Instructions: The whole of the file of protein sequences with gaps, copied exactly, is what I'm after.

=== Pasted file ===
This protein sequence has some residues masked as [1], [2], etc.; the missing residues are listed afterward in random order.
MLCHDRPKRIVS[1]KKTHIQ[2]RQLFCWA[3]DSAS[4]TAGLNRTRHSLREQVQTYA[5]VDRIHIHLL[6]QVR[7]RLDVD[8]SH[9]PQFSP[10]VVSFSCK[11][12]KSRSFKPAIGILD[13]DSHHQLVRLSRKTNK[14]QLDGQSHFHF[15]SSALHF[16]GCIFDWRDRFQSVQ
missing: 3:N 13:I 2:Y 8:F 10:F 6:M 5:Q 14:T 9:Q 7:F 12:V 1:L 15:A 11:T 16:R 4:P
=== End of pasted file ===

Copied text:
This protein sequence has some residues masked as [1], [2], etc.; the missing residues are listed afterward in random order.
MLCHDRPKRIVS[1]KKTHIQ[2]RQLFCWA[3]DSAS[4]TAGLNRTRHSLREQVQTYA[5]VDRIHIHLL[6]QVR[7]RLDVD[8]SH[9]PQFSP[10]VVSFSCK[11][12]KSRSFKPAIGILD[13]DSHHQLVRLSRKTNK[14]QLDGQSHFHF[15]SSALHF[16]GCIFDWRDRFQSVQ
missing: 3:N 13:I 2:Y 8:F 10:F 6:M 5:Q 14:T 9:Q 7:F 12:V 1:L 15:A 11:T 16:R 4:P